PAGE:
Security breach shakes  consumer confidence

Usually when security is breached on sites like the Air Miles one – sites that specialize in the collection of personal data – two things happen.

First IT managers and webmasters stop and reappraise their on-line integrity, and second, consumers’ tongues start to wag with concerns about privacy, data collection and the security of on-line transactions.

According to John Wright, The Loyalty Group’s vice-president and general manager, Air Miles business program, his organization didn’t see any signs of the second.

He said The Loyalty Group received very few calls, and that once the site was back up people resumed enrolling on-line. Air Miles partner organizations such as Shell Canada Products Ltd. also experienced a similar lack of concern. Donna Kraus-Hagerman, manager of public affairs for Shell, stated that the Calgary-based company “hasn’t had any calls into our customer lines” regarding the problem.

Still, The Loyalty Group decided to personally address its collectors. To that end, Wright said the organization contacted, either by phone, e-mail or letter, each of the 30,000 or so people whose names were in the exposed file.

When asked how the security breach will affect general consumer confidence about on-line transactions, Wright replied that isn’t what he is focusing on.

“For us I’m not so worried about the broad market discussion. I’m more concerned about making sure people have confidence dealing with us.”

Others involved with e-business and e-commerce ventures however, say that the attention that the Air Miles site has received will affect public perception.

“Any time you get something large scale like this you get a shake-up in consumer confidence,” said Marc Rogers, a consultant with SHL Systemhouse in Winnipeg. “It adds to the fear of personal data being exposed, especially when there is not really an understanding of the technology.”

Rogers added that while there can be problems caused by companies going public with word that their security has been breached, not doing so can be worse.

“It is important to go public — to let other companies know what happened to you. Not to do that, to have that type of mentality, lets the hacker perform multiple attacks across whole industries using similar methods. Even if companies had an organization working in the background with them (that they could report security problems to) that would help.”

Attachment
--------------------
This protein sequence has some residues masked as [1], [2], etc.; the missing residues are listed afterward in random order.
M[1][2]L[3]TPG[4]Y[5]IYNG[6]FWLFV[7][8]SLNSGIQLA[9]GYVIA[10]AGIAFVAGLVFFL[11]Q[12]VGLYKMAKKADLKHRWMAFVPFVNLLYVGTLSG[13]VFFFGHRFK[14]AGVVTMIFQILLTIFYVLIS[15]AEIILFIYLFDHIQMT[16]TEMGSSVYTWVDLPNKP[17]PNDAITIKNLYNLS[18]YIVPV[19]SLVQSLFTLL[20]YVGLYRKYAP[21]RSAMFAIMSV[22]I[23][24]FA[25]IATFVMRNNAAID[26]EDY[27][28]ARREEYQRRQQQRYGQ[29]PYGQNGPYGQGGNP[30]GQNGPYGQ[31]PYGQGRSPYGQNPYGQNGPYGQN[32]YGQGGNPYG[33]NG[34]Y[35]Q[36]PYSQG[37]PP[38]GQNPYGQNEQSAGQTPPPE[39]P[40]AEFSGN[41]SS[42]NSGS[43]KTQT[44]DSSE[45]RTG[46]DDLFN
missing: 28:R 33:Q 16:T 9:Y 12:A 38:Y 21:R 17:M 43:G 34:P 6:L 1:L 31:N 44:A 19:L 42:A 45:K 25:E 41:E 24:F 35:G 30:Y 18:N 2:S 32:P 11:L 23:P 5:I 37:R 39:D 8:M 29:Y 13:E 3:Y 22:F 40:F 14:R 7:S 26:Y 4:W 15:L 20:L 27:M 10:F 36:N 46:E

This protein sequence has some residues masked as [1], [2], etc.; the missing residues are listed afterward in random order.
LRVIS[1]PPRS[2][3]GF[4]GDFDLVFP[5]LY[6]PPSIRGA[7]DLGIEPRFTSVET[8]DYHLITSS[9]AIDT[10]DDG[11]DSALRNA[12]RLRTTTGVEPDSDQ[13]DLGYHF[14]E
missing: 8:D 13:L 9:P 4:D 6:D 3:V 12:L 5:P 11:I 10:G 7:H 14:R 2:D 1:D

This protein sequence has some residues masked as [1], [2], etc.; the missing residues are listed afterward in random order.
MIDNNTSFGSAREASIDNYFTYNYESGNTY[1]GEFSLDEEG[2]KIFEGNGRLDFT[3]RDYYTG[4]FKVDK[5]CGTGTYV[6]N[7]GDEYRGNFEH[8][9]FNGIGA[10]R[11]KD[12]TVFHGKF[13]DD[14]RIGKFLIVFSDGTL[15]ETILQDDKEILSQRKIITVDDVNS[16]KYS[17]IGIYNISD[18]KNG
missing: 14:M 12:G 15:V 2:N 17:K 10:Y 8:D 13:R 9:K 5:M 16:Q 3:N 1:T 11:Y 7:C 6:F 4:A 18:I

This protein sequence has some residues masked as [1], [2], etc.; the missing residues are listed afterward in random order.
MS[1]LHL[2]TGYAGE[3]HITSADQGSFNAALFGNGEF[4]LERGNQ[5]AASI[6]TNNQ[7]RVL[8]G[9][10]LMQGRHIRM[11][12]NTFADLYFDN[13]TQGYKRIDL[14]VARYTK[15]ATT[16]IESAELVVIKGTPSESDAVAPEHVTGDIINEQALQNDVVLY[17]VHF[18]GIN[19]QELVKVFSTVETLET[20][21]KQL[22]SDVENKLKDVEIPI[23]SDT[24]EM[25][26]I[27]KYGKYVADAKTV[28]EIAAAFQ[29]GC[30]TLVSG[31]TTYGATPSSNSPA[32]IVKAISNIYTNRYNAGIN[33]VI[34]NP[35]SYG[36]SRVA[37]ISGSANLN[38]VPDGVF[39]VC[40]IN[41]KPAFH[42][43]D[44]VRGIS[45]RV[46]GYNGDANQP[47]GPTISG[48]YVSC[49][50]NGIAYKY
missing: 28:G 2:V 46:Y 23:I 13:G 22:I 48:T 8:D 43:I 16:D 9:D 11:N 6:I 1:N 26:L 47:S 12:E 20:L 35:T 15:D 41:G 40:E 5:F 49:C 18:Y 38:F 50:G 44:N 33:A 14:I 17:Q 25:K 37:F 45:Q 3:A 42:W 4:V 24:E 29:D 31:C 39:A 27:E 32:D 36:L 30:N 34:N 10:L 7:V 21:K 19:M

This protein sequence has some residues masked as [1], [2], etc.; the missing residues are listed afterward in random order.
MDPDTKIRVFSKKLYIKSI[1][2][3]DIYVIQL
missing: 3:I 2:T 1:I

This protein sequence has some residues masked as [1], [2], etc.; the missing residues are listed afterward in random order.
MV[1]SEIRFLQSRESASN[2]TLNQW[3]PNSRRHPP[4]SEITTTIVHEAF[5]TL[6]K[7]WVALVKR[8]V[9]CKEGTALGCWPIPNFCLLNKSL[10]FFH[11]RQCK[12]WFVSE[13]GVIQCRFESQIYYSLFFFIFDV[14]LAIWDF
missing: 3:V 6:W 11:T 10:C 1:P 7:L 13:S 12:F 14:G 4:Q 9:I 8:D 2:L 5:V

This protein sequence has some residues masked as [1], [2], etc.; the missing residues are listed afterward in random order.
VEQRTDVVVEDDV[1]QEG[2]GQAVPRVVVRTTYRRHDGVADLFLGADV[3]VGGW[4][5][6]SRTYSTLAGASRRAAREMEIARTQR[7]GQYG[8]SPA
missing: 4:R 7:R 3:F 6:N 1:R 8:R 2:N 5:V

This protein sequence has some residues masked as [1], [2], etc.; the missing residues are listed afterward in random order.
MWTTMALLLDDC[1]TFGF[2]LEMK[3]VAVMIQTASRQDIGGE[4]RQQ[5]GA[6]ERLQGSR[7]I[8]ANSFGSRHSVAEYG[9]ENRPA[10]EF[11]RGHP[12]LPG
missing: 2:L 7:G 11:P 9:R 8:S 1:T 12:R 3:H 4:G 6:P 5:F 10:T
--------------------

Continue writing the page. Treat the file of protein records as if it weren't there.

Cal Rosen, principal consultant in the market and customer management practice at PricewaterhouseCoopers in Toronto, noted that any company whose security problems have been publicized needs to be open and honest.

“They need to admit, ‘We made a mistake.’ Then they need to say, ‘Here are the safeguards we’ve put in place.’ I think that’s highly necessary. They have to reclaim that trust that was lost. At least as a consumer, I would hope this was done.”

Creating consumer trust in Web sites is something Ernst & Young is working on.

Cam Johnston, principal in the information security services practice at Ernst & Young in Toronto, said that seals of approval from reputable agencies, such as the one that his firm awarded the Air Miles site, are not treated lightly.

“The process is similar to an (official) audit,” Johnston said. He explained that there are official procedures, such as the Certified Public Accountants WebTrust certification, which need to be followed.

“WebTrust rules stipulate that users of the seal have to abide by prescribed practices and business methods. They have to earn those seals. Auditors can lose their jobs, their homes and their professional designations if they don’t faithfully follow the regulations.”

Johnston explained that the Ernst & Young seal must be accompanied by two documents: one from the auditor stating when the seal was granted, what conditions were examined and what the time period of the audit was, and the second from the site owner, describing the management’s assurance to uphold security and maintaining best business practices.

Johnston suggested that consumers using a site check the date of the audit as a means of ensuring that security measures are up to date.